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The Daily Dispatch: March 14, 1861., [Electronic resource] 4 0 Browse Search
The Daily Dispatch: March 16, 1861., [Electronic resource] 4 0 Browse Search
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The Daily Dispatch: March 14, 1861., [Electronic resource], The Ordinance of transfer passed by Alabama. (search)
Weems' Life of Washington and Life of Marion. We took occasion, yesterday, while alluding to the literary achievements of General Lee, to remark that very few Virginians had written books that a man can read through.-- There are not many, we presume, who will dispute this proposition. We had great political writers in the olden time, but there are not many who care to read their works from title page to colophon. Of the few Virginia written books which we can read with unwearied interest, we are not ashamed to confess that the Life of Washington, by Mason L. Weems, and the Life of Marion, by the same author, are among our favorites.--People tell us of books for children, and they give us books full of baby-talk. The child, we believe, by the time he learns to read, has no taste for any such books. He likes something stirring — something animated-- something full of action — it may be the action of grown men or giants, but not of children. When the boy gets beyond the nurser
hed honors ever conferred upon him. Governor Magoffin, of Kentucky, had his left arm broken at its socket on Sunday last, by the upsetting of a stage coach at Harrodsburg. Seventeen men are stated to have been seriously poisoned, recently, by drinking tea, in Wisconsin. A lizard's body was found in the tea-kettle. A woman of forty-two, Anna Marston, attended the funeral of her eighth husband in Portsmouth, England, on the 13th ult. Archibald Campbell, editor of the Wheeling Intelligencer, has been nominated for postmaster at that place. The lights at Mobile Point and Sand Island have been extinguished by order of the commander of Fort Morgan. Joshua Lee was killed in Wirt county, Va., last week, by a blow alleged to have been given by his son-in-law, named Dolan. The journals of Turin announce the death of Colatta Marchioani, one of the most celebrated dramatic artists of the age. Eugene Sinbe, the dramatist, died in his carriage, of apoplexy.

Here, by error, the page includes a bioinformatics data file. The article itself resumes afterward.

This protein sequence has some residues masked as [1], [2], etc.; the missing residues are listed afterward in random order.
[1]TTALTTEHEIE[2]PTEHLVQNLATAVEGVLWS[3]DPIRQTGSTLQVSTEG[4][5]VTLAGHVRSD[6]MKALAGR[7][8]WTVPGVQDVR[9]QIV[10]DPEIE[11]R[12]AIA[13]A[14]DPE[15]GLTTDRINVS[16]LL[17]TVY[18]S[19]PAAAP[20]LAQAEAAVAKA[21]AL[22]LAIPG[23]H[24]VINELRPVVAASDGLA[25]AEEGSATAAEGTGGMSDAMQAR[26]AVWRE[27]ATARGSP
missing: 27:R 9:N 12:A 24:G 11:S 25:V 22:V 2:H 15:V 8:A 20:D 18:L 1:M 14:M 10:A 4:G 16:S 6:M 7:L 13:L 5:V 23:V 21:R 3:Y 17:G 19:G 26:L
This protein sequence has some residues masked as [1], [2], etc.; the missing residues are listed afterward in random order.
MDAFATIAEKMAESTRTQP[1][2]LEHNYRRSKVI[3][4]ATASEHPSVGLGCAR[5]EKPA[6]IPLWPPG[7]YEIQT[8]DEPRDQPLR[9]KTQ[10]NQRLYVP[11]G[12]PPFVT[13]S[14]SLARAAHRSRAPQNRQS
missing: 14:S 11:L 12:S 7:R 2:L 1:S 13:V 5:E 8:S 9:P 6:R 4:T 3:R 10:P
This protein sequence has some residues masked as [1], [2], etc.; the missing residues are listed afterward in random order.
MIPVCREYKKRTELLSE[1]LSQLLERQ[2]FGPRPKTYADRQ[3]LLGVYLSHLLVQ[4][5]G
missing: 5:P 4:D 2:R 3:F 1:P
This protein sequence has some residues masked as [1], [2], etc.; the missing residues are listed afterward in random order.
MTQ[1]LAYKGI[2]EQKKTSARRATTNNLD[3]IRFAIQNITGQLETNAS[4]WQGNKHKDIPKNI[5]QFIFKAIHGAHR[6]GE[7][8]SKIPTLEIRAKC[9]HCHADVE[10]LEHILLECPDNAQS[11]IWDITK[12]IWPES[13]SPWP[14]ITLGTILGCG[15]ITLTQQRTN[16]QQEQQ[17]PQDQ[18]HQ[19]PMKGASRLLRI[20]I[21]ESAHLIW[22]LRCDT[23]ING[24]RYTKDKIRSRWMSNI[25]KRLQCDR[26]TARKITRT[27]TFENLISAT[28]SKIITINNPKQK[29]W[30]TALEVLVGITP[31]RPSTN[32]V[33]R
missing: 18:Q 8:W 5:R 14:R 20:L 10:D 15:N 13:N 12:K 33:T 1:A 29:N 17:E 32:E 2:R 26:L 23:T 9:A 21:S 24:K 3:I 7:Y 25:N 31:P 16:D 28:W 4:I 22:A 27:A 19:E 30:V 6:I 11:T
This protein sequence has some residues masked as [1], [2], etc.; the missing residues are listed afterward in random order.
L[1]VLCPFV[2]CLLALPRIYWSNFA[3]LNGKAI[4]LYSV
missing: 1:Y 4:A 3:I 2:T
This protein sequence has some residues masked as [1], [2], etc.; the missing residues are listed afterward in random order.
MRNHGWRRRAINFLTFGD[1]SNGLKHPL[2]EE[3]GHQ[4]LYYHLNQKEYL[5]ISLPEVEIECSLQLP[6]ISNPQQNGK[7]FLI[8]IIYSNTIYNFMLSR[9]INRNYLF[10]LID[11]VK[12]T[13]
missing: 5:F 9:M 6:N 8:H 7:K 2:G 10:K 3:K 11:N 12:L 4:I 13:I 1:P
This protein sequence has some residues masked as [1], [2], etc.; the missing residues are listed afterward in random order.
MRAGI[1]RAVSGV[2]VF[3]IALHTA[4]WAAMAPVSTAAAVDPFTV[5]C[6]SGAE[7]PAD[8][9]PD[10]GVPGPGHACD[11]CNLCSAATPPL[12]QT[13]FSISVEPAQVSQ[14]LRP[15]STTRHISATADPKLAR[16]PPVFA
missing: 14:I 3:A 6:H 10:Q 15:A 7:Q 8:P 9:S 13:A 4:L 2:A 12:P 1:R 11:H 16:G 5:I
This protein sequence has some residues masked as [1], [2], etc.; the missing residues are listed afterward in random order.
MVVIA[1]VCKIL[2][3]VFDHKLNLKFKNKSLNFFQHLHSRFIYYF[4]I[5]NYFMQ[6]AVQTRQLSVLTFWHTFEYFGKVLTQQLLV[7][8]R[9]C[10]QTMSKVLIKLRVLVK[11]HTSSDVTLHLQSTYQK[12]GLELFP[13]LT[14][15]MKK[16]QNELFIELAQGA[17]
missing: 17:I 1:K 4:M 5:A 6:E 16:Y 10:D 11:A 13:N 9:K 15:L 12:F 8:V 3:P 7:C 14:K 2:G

church, in New York, is furnished by a choir of seventy-five children chosen from the Sabbath School. The city of Providence is about to introduce gymnastics in the public schools, having made an appropriation to that effect. It is said that Judge Campbell will resign immediately after the expiration of the present term of the Supreme Court on the 14th. The New Haven Clock Company makes 686 clocks per day--250,000 per year. The painting of the glass doors is a secret. Joshua Lee was killed in Wirt county, Va., a few days since, in an affray with Kingsbury Dulin, his son-in-law. Julius A. Dargan, a member of the South Carolina State Convention, died on the 10th inst. Hon. Horatio Fitch, Secretary of the Hartford and New Haven Railroad Company, died at Hartford, Conn., on the 13th inst. Col. Ellsworth, of Chicago, has received a Lieutenancy in the army, made vacant by resignation. The Rev. Dr. Rice, of Chicago has accepted the call of Fifth Avenu
tending concerts, oratorios, and so forth, in other places, especially at Oxford. Her adorers were legion; and the Oxford boys especially --always in love as they are — were among them." The fact is, she started as a flirt and a flirt she remained to the last, greatly to her husband's annoyance. Of Sheridan's first play, "The Rivals," it is consoling to aspiring dramatists to know that it failed on its first appearance, owing to the bad acting of the part of Sir Lucius O' Trigger, by Mr. Lee; but when another actor was substituted, the piece was at once successful, and acted with overflowing houses all over the country. Elected a member of Dr. Jonson's famous and still-existing Literary Club, at the age of twenty-eight, he became acquainted, in the following year, with that able, unprincipled profligate, Charles James Fox. We learn that "Fox, after his first interview with him, affirmed that he had always thought Hare and Charles Townsend the wittiest men he had ever met,